Friday, May 11, 2007
Favorite movies
There are the great movies -- the film-school canon, the award winners, the "Sight & Sound" list -- and then there are your favorite movies.

Your favorite movies don't have to be great. They don't even have to be good. Maybe you saw one on a glorious date. Maybe you accidentally stumbled into another on the late show and stayed up for the whole thing. Maybe it moved you to tears or laughter or ecstasy in a way no other film had. You can't help telling others and hope they're similarly touched.

My favorite movies are an ever-changing list, but a few core films always have slots. "Airplane!" and "Blazing Saddles." "Europa, Europa" and "Casablanca." "My Fair Lady" and "This Is Spinal Tap." "2001: A Space Odyssey" and "Brazil." "Network," for its bottomless cynicism, and "Hannah and Her Sisters," for its transcendent goodness.

And "The Third Man."

I first saw "The Third Man" -- Carol Reed and Graham Greene's 1949 mystery about a naive pulp novelist and his black market-engaged friend -- in college. I was entranced from the outset: The haunting photography of a crumbled postwar Vienna, the knowing script, that zither theme -- at once playful and cutting -- all brilliant. And what other movie (SPOILER ALERT!) could go more than half its running time before introducing one of its stars? (That first revelation of Orson Welles still gives me gleeful shivers.)

I bring up "The Third Man" because Criterion is releasing a new, two-disc edition May 22. (A single-disc edition came out in 1999.) If you haven't seen it, do. If you have, well, you know how good it is already.

I can't help raving. It's one of my favorite movies.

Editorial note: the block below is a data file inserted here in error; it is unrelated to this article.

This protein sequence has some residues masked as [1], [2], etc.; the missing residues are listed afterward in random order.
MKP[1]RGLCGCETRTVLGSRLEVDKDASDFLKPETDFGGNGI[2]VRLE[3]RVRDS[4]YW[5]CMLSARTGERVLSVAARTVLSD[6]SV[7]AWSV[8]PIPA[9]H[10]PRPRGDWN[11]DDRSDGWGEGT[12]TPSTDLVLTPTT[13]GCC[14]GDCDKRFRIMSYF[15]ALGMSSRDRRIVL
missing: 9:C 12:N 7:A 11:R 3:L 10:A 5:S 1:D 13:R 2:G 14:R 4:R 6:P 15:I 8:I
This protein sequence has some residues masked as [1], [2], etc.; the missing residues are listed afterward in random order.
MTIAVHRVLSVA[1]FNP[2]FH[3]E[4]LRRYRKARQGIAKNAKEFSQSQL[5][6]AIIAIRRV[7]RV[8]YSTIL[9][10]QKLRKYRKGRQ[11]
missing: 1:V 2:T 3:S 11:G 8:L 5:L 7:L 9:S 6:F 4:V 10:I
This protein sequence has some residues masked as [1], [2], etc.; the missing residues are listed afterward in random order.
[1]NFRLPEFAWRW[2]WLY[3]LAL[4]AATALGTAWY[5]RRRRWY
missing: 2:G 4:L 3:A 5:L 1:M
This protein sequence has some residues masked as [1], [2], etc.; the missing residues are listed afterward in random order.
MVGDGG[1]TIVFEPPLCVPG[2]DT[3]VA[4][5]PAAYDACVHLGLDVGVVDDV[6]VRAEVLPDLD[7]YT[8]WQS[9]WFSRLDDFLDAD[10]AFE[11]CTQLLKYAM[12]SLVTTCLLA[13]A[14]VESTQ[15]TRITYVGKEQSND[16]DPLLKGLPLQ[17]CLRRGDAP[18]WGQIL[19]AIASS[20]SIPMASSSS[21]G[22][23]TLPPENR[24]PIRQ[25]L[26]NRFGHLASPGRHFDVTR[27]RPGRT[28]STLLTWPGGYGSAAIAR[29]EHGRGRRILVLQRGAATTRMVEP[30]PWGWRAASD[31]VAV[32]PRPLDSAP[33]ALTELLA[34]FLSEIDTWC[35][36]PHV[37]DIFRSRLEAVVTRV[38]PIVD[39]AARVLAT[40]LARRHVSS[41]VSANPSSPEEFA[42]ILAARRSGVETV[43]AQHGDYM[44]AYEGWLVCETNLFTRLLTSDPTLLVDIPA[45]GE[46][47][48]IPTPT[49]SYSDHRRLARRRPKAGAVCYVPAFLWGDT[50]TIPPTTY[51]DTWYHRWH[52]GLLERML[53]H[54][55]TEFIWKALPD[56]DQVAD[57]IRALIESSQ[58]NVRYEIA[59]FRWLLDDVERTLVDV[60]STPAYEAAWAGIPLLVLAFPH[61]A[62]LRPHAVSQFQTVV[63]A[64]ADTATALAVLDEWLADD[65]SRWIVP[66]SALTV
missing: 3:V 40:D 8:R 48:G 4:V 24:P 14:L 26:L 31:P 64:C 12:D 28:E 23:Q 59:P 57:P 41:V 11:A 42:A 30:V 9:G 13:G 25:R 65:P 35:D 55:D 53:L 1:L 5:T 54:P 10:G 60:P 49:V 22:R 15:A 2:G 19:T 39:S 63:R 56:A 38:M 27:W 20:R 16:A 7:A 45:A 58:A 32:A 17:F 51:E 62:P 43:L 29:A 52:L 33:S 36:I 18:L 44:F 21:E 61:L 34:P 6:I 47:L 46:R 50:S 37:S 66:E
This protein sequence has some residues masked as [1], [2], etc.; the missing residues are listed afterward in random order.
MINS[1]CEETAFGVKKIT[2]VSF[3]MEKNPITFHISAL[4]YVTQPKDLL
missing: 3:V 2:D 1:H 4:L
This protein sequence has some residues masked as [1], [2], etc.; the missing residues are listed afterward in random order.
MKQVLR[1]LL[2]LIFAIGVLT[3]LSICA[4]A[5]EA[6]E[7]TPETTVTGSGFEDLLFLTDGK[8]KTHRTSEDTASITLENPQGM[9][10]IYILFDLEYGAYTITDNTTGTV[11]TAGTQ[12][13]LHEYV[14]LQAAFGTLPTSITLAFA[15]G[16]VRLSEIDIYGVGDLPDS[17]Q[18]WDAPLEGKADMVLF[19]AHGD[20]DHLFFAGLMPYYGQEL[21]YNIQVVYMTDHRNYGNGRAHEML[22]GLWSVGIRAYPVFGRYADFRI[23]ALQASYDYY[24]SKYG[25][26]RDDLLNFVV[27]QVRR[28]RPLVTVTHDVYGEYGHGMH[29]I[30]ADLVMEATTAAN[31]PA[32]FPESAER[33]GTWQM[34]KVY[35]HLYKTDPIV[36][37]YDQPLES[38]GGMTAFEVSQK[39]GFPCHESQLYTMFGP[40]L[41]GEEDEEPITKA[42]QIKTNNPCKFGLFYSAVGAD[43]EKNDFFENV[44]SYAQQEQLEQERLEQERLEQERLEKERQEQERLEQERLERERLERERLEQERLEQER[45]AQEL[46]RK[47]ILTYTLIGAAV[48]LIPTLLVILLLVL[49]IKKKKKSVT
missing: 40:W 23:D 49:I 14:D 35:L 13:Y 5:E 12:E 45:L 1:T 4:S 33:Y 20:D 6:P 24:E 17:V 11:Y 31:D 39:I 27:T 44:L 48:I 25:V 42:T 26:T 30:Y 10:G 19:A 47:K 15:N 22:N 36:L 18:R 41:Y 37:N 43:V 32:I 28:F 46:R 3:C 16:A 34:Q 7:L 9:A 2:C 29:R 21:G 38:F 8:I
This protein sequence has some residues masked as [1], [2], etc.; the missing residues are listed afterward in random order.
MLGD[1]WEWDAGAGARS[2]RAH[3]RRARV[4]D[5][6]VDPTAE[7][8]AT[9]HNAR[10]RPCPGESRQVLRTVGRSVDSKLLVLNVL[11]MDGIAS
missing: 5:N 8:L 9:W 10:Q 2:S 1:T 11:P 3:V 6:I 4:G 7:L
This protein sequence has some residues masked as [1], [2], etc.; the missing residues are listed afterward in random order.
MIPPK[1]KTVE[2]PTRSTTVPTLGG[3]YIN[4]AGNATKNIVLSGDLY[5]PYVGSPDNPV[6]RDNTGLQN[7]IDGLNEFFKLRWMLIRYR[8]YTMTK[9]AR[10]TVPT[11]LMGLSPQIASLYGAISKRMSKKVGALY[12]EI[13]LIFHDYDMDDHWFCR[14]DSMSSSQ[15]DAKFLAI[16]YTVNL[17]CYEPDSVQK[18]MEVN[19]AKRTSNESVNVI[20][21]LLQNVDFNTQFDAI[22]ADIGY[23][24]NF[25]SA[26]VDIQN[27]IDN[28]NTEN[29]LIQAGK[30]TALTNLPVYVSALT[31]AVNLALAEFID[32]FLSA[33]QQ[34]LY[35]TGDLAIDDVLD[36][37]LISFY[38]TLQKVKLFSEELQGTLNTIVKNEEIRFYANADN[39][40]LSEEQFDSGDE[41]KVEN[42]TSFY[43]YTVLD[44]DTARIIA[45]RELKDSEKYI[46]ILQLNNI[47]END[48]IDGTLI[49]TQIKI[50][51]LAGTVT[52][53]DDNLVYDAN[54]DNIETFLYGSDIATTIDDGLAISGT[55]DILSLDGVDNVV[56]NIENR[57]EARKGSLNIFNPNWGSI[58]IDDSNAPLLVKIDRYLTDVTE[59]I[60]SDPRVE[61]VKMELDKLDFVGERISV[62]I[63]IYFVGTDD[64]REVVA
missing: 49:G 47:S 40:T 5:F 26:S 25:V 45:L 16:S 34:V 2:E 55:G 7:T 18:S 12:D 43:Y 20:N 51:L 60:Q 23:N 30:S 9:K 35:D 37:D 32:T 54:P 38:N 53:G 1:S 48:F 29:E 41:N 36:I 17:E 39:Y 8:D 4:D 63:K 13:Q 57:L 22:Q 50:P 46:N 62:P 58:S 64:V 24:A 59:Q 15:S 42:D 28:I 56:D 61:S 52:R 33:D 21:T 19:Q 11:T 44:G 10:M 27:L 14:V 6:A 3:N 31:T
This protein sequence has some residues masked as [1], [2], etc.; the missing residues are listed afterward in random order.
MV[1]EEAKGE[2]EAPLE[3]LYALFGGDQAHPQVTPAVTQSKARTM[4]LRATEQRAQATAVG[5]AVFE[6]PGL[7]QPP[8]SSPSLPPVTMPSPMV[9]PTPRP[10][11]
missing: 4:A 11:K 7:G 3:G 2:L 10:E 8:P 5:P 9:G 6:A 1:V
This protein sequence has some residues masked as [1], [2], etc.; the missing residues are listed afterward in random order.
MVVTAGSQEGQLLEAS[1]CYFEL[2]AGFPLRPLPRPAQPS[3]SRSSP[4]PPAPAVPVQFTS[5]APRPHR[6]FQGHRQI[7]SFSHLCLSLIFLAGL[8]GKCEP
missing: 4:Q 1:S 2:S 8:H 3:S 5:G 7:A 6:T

What are some of yours?
Wednesday, May 09, 2007
'Idol' chatter: And then there were three
We're at the point of "American Idol" where you can be fairly certain that all the remaining contestants will get record deals.

So as we say goodbye to LaKisha Jones, who was the most amateur of the final four, I wonder where she fits in. She can do great singing gospel; Christian-themed music suits her low-key personality better. And I think her records will be solid because her studio voice will be much more controlled than her live voice.

But now it's on to Blake, Jordin and Melinda. Next week they'll each get three songs, with music executive Clive Davis picking one song for each contestant (probably after a five-minute video montage showing how great he is). Davis gets a lot of criticism for his song choices -- justifiably, because they're usually awful choices. I can only surmise that he intentionally takes the singers out of their comfort zones.

Which means Blake Lewis could a chance to shine, since he's easily the most inventive of the three. The most pressure is on my favorite, Melinda Doolittle. I hope she breaks out a little "Chain of Fools" to get back the momentum she's lost over the past few weeks. But then again, Simon will probably call her old-fashioned.

Jordin Sparks still seems the odds-on favorite, which is a'ight with me, dawg. And she is young, so she has room to grow.

Song suggestions, anyone?
(Not) watching television
If your household is like mine, you seldom watch TV shows when they first air anymore. And that's a problem for the broadcast networks, as The Associated Press reports.

The networks are being hurt by a variety of factors. Some shows -- particularly serials -- had long breaks, and the audience didn't return when they did. Others may have overstayed their welcome, and in a multichannel, multimedia world, viewers aren't going to stick around after the shark jump.

Besides, with all those channels -- and DVRs and DVDs -- there's no need to watch a show right away. My wife and I have gotten in the habit of watching "House" on USA Network late Friday night before bed, so we don't bother with its initial Tuesday broadcast. A colleague prefers to watch "24" in one marathon session, so she waits until the season's over.

And, maybe, the TV's not on at all. (In my house, if it's on, it's often showing a movie or a baseball game.)

How about you? What are you watching -- and when? Or are you watching at all?
Tuesday, May 08, 2007
'Idol' chatter: Jordin rises
Who woulda thunk that Bee Gees tunes were so hard to make interesting?

Thank goodness for Jordin Sparks. It was her night again, which is especially gratifying after last week's Sanjaya-like version of "Living on a Prayer."